How to Fix Almost Every Mistake in Watercolour

Everyone makes mistakes; whether you’re a beginner or a seasoned painter with years of experience. Understanding how to navigate and correct your mistakes is an essential skill that every artist should master. The approach you take will depend on what your problem is, and whether your paint is wet or dry. I’ll take you through every technique I’ve learned: from lifting unwanted paint and using creative cover-ups, to strategic blending techniques.

Your Paint is Light or Dark

It’s Too Light:

If you’ve painted a section that’s too light, one of two things may have happened:

  1. you may have added too much water, diluting the pigment
  2. you might be working with a paint that has a drying shift

Watercolours tend to look darker and more vibrant when wet, but as the water evaporates and the paint dries these characteristics can change. We call this a ‘drying shift’. Reds are notorious for being much more saturated when wet, and many Cadmium pigments become paler when dry.

Solution: Monoglaze! Let your first layer dry before applying another wash of the same colour over the first.

It’s Too Dark:

If your painting is too dark, you can lift the colour back off the page (techniques to do this are called ‘lifting’). There are a few ways to do this, depending on whether your painting is wet or has dried.

If your painting is still wet:

  1. Using a Clean Damp Brush: take a clean brush and dampen it very slightly. You want your brush to be a little wet. If your brush is wetter than your paper, it will dump water creating a bloom. If it’s totally dry, it won’t soak up water as well.

    Apply your a-little-wet brush to your paper, and watch it soak up the excess paint. It’s a bit like painting in reverse. When your brush if fully loaded with paint, just rinse it off, pat it down a little, and repeat.
  2. Using a Paper Towel: This is the best for large areas; just grab a clean piece of kitchen towel and apply it directly to the paper. Add pressure, then remove. It will soak up the paint, just like soaking up a spill on the kitchen counter!

If your painting has dried:

Some colours are more staining than others. Staining Colours are absorbed deeper into the paper’s fibres, making them perfect to use in a painting where you will be using many layers, but also makes them difficult or even impossible to lift. Blues, Greens and Violets are more likely to be staining colours, but the behaviour of individual pigments varies greatly.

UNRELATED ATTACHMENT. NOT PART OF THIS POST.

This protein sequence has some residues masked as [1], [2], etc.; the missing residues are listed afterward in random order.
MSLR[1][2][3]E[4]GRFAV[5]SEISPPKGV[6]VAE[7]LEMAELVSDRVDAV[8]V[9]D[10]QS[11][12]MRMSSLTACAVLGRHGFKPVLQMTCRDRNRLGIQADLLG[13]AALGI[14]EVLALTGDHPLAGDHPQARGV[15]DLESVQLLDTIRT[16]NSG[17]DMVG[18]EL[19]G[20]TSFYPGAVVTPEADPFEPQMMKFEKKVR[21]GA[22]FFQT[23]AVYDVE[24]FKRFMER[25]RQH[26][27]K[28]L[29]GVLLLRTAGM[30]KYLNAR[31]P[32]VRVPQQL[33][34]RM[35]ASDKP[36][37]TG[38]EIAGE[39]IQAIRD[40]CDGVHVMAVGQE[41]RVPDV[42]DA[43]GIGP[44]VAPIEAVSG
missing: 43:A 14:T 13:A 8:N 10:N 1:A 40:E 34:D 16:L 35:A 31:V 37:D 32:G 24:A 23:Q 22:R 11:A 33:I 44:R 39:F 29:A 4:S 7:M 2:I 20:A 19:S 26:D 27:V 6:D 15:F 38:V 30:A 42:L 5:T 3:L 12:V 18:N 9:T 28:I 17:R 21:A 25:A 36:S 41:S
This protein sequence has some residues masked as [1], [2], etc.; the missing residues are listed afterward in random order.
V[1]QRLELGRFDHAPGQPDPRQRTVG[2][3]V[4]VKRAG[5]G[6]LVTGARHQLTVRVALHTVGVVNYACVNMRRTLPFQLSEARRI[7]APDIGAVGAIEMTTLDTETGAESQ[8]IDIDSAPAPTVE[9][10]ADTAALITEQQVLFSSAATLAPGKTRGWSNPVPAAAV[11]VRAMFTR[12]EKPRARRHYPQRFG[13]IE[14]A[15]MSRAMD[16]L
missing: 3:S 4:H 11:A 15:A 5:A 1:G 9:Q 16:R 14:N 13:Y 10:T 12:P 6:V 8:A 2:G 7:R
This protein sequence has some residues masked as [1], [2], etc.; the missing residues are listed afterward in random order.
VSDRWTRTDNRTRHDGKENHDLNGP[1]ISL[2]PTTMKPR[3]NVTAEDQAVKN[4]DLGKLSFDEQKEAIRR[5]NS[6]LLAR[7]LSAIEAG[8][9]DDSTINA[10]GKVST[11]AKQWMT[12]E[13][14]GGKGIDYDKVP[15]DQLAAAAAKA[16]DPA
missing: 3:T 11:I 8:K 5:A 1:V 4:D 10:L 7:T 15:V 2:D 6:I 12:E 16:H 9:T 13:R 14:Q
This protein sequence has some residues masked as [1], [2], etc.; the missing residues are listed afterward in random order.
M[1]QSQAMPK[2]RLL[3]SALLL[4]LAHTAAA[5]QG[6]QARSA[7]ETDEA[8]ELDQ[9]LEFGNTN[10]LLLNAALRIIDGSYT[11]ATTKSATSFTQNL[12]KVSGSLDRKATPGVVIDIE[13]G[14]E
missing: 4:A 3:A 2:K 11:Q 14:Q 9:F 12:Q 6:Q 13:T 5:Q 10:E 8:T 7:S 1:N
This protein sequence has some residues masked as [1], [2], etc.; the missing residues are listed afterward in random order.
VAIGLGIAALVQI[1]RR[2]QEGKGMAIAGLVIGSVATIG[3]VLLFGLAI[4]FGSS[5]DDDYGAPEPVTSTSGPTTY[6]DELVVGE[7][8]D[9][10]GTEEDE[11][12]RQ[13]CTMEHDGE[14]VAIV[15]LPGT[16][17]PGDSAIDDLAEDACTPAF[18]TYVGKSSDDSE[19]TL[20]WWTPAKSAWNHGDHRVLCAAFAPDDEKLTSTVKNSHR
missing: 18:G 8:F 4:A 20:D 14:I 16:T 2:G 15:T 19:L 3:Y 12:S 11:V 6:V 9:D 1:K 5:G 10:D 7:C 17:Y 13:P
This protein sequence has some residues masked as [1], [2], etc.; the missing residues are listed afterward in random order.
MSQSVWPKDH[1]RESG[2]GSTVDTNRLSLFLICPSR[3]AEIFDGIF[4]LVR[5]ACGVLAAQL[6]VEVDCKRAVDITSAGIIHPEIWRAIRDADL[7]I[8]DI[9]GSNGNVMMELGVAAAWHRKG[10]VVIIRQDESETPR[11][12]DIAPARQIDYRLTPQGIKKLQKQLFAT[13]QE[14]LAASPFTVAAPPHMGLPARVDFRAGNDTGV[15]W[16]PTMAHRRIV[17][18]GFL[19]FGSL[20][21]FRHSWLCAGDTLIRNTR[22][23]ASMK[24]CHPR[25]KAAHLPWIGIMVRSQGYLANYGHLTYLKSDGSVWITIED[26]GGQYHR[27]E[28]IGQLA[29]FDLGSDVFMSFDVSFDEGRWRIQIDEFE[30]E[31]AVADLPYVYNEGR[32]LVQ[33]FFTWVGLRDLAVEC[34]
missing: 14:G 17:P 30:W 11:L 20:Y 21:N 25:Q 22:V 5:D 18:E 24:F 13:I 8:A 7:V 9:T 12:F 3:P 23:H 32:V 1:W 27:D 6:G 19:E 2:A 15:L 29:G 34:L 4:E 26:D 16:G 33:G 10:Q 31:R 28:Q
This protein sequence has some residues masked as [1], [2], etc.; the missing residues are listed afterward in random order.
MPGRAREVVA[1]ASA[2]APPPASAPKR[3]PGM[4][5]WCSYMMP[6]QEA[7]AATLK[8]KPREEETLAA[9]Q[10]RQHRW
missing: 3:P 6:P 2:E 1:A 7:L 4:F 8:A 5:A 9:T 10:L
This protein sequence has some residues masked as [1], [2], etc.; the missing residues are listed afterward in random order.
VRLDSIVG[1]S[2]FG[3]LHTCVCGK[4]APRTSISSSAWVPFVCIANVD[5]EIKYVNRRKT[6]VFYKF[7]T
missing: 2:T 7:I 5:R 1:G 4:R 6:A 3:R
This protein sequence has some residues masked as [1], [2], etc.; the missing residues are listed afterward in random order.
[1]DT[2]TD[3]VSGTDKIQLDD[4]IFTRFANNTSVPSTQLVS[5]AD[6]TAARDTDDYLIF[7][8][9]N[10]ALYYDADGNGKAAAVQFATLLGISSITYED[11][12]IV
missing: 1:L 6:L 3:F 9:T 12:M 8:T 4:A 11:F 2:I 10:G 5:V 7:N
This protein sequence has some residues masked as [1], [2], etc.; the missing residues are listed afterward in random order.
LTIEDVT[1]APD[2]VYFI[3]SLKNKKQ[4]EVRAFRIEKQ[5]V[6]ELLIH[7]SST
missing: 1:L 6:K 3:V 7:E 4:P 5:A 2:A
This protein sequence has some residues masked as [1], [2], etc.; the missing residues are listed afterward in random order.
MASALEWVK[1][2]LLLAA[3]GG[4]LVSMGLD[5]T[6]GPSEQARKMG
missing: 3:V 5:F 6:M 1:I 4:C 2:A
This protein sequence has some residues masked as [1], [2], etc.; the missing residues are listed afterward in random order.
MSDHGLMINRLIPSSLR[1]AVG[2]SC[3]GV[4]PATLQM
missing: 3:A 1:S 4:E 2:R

Non-staining colours can be lifted from the paper after they’ve dried, without leaving a stain behind. Just wet your brush, and then work it over the area you want to lighten. If you’re trying to lift a larger area, you may want to use a harder bristled brush to do this, so that you don’t damage the point on any of your favourite brushes.

Don’t be aggressive: you can still overwork your paper. You’re just trying to agitate the dried paint enough that it bonds with the water. Then you can use kitchen towel, or a dry brush to soak it off the paper.

Your Paint has Splattered

If your painting is wet:

Take a clean piece of kitchen towel and immediately soak up the splatter. Alternatively, take a dry brush and use the tip of it to pick up the unwanted paint.

If your painting has dried:

Assess where it is; can the splatter be worked into the painting? Are the colours around it staining, or will they be easily lifted to? If you have to lift it, take the tip of the smallest brush you have, and gently work over the splatter. Use a kitchen towel or dry brush to lift the unwanted paint.

If you have an unwelcome white spot, try to reapply the original colour. If you can’t get the stain out, you could try mixing titanium white with the original wash colour, in order to cover it.

You Paint outside the Lines

If you accidentally paint outside of the lines, run a damp brush or damp rag over the edges to soften them. Alternatively, you can use Titanium White to cover any small imperfections around the edge. NB: I wouldn’t recommend using Titanium White to cover larger areas.

Your Washes look Blotchy or Streaky

4. If you have an area of your painting that looks blotchy or streaky, all you need is a damp brush. Run it over the areas you wish to lighten or lift, and gently blend the colours together.

Your Paint is Muddy

This is by far the most difficult problem to fix. My first suggestion would be to lift the paint (see: Your Paint is Too Light or Dark). If you can’t do that, I would suggest mixing a small amount of white or opaque paint to cover the muddy colours below. Using white is my last recourse, as layering any more paint on top runs the risk of creating even more mud and looking flat. Use Titanium White, which has a higher covering power than Chinese or Zinc White.

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